Yet even Brighton is caught in the middle I thought as I opened my English menu. Dimitry had hoped we could have gone to one of the many dance and dinner clubs that played a mix of Russian and American music but this lunch would have to suffice. Tearing into my whole chicken, the grease dribbling down my satisfied mouth I was filled with more questions than answers. I wondered if I could ever achieve the balance of culture Dimitry had, if such a thing was even open to me. How could I by nature of birth am “more American” ever find a balance between my two identities?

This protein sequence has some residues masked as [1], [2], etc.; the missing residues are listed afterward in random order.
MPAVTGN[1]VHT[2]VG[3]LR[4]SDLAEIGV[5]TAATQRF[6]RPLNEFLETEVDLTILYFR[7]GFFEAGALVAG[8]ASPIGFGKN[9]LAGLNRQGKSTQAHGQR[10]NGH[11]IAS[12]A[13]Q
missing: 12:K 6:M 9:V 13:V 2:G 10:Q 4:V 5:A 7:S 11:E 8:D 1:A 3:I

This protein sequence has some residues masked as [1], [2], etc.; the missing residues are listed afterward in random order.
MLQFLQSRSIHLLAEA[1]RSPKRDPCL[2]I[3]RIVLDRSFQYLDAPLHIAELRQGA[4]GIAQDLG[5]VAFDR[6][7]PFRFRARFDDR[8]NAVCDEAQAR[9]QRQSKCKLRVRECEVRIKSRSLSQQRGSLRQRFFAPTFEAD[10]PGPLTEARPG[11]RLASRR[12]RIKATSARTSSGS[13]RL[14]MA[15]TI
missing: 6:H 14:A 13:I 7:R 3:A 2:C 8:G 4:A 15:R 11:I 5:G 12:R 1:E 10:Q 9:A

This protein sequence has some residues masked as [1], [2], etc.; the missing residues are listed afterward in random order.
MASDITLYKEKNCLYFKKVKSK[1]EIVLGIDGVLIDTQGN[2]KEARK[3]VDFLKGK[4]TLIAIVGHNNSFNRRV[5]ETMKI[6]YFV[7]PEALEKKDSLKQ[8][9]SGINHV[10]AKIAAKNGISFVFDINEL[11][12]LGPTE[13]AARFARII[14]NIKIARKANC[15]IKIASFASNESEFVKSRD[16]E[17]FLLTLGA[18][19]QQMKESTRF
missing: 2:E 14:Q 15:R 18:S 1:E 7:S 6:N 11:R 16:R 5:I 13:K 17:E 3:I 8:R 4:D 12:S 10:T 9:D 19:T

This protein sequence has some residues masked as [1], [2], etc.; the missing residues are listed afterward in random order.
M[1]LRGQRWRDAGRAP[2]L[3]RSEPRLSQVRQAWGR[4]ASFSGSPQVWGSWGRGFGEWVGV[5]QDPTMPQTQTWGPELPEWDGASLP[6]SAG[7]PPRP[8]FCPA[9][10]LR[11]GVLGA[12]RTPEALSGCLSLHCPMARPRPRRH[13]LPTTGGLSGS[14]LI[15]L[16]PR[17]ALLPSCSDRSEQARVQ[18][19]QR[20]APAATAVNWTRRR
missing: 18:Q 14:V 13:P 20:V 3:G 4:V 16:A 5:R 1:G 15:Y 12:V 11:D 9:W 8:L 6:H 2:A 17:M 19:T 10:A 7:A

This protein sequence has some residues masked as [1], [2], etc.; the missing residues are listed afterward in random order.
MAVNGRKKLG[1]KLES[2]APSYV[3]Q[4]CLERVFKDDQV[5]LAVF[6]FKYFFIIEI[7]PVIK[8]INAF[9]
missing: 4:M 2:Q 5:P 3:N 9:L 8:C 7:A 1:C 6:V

Said, Edward. Orientalism. New York: Vintage Books, 1978.


Il lato Italiano

I’ve wanted to use this blog to discuss how I’m striving to become bilingual and in the future I’ll feature writings in Italian (probably by the end of tonight)

For now a little gag from our trip to build an Igloo in Central Park.

Quindi, Inizia la parte in Italiano!